Scream Horror Magazine


Posted on: October 12th, 2020

After the death of his father, a brilliant college student returns to his family home along with his girlfriend and childhood friend. But the horrors from his childhood aren’t as dead and gone as he once thought…

A Salem Horror Fest 2020 Review

Returning home after the death of a loved one is never easy. But for Rodger Emmerlich (Richard Harmon), his childhood home holds more than bittersweet memories in The Return, the feature directorial debut of BJ Verot.

The Return has a lot of interesting ideas and elements going for it. Its ghouls are visually distinctive—one a smoky, glowing-eyed spectre, one a skinless figure reminiscent of Julia in Hellraiser 2—and its scientific leanings set it apart from many similar films. You see, Rodger is the son of the genius physicist Esme Emmerlich (Gwendolyn Collins), who mysteriously disappeared when he and his late sister Amelia (Zoe Fish) were children, leaving behind only two massive whiteboards scrawled with complex formulas. Now as he follows in his mother’s scientific footsteps, Rodger begins to realise that her research may be in some way tied to the hauntings happening in the house.

While these plot threads are intriguing, the script—co-written by Verot and Ken Janssens—is often too ambitious for its own good. As the plot thickens and Rodger starts piecing together the mystery surrounding the unhappy home, the family drama at the heart of the story feels surprisingly light on the ground. The tension between Rodger, girlfriend Beth (Sara Thompson), and best friend Jordan (Echo Porisky) feels equally underdeveloped; Jordan clearly has feelings for Rodger, and when Beth makes the wise decision to walk away, Rodger barely seems to notice she’s gone. There’s a lot of emotion that could be wrung from the story, but Verot doesn’t squeeze hard enough.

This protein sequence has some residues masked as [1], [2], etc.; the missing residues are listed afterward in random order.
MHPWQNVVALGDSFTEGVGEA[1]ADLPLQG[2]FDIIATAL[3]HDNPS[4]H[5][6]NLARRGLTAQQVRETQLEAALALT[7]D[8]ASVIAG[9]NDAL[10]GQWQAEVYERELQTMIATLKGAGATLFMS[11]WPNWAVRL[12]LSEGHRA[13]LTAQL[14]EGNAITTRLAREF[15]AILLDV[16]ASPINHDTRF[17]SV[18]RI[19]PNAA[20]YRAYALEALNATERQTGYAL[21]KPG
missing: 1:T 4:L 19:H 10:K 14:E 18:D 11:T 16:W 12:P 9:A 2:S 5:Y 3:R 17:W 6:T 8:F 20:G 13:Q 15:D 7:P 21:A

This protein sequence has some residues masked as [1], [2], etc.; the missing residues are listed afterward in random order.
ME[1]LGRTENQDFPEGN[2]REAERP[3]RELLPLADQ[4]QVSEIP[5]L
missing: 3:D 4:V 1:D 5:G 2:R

The film also makes the fatal mistake of showing its monster far too early and far too often. In doing so, it dilutes any tension we might feel about what is lurking in the shadows of the house and when it will strike. There are a few decent scares to be had, but more often than not, when the spectres show up, we haven’t had time to miss them yet.

The Return does its best to add a fresh coat of paint to the age-old haunted house sub-genre, but its story is too emotionally shallow to really make an impact. Subversive in places, old hat in others, and more than a little convoluted, there’s more to it than initially meets the eye—but not enough to make it truly satisfying.

Words: Samantha McLaren (@themeatispeople)

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